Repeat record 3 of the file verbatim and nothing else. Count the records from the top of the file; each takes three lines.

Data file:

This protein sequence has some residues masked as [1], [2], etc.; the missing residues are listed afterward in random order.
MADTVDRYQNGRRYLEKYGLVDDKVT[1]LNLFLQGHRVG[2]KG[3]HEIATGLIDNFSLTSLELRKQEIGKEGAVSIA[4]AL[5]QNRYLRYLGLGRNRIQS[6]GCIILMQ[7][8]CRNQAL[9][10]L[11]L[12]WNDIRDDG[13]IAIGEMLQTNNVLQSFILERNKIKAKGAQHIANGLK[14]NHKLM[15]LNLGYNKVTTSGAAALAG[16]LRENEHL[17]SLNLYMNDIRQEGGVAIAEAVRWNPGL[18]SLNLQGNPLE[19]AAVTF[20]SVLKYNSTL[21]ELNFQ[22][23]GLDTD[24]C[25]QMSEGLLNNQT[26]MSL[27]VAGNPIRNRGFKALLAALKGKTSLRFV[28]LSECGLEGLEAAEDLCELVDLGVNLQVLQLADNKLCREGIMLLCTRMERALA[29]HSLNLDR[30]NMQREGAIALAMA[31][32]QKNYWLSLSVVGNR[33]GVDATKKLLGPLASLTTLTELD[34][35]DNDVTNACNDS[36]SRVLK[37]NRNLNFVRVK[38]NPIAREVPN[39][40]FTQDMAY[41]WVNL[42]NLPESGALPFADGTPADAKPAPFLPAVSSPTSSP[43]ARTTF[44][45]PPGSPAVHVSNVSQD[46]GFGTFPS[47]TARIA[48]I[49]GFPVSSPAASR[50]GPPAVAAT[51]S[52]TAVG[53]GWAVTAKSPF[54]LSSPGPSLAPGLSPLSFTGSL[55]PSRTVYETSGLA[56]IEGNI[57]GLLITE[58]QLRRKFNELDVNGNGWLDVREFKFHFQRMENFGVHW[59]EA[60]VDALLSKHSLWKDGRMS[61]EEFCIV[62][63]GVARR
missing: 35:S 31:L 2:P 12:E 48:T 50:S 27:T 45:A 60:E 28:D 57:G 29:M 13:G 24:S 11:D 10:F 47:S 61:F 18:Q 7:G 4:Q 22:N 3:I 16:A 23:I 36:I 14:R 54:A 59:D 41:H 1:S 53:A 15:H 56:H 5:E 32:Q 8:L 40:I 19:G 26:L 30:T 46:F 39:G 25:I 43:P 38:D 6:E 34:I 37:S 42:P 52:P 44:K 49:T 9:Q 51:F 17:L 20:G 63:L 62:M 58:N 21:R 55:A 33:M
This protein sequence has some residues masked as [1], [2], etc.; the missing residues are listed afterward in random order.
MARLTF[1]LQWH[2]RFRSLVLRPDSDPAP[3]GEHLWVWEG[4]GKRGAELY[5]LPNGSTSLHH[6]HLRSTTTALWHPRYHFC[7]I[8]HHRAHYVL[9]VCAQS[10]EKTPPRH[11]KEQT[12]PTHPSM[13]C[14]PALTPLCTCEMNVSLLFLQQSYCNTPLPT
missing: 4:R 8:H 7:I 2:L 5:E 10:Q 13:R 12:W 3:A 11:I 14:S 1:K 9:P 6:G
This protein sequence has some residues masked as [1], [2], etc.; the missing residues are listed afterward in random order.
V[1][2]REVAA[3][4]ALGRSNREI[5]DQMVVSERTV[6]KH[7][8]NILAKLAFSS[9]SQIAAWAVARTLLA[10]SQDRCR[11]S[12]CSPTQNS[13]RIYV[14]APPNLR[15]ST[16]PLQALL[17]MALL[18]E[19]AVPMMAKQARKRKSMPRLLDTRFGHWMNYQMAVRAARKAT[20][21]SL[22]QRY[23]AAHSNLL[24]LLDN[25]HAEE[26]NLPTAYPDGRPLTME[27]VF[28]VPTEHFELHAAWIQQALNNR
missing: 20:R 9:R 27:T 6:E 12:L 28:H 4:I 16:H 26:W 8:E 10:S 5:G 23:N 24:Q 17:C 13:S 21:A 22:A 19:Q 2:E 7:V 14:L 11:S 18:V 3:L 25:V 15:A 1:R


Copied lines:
This protein sequence has some residues masked as [1], [2], etc.; the missing residues are listed afterward in random order.
V[1][2]REVAA[3][4]ALGRSNREI[5]DQMVVSERTV[6]KH[7][8]NILAKLAFSS[9]SQIAAWAVARTLLA[10]SQDRCR[11]S[12]CSPTQNS[13]RIYV[14]APPNLR[15]ST[16]PLQALL[17]MALL[18]E[19]AVPMMAKQARKRKSMPRLLDTRFGHWMNYQMAVRAARKAT[20][21]SL[22]QRY[23]AAHSNLL[24]LLDN[25]HAEE[26]NLPTAYPDGRPLTME[27]VF[28]VPTEHFELHAAWIQQALNNR
missing: 20:R 9:R 27:T 6:E 12:L 28:H 4:I 16:H 26:W 8:E 10:S 5:G 23:N 24:Q 17:C 13:S 21:A 22:A 19:Q 2:E 7:V 14:L 11:S 18:V 3:L 25:V 15:A 1:R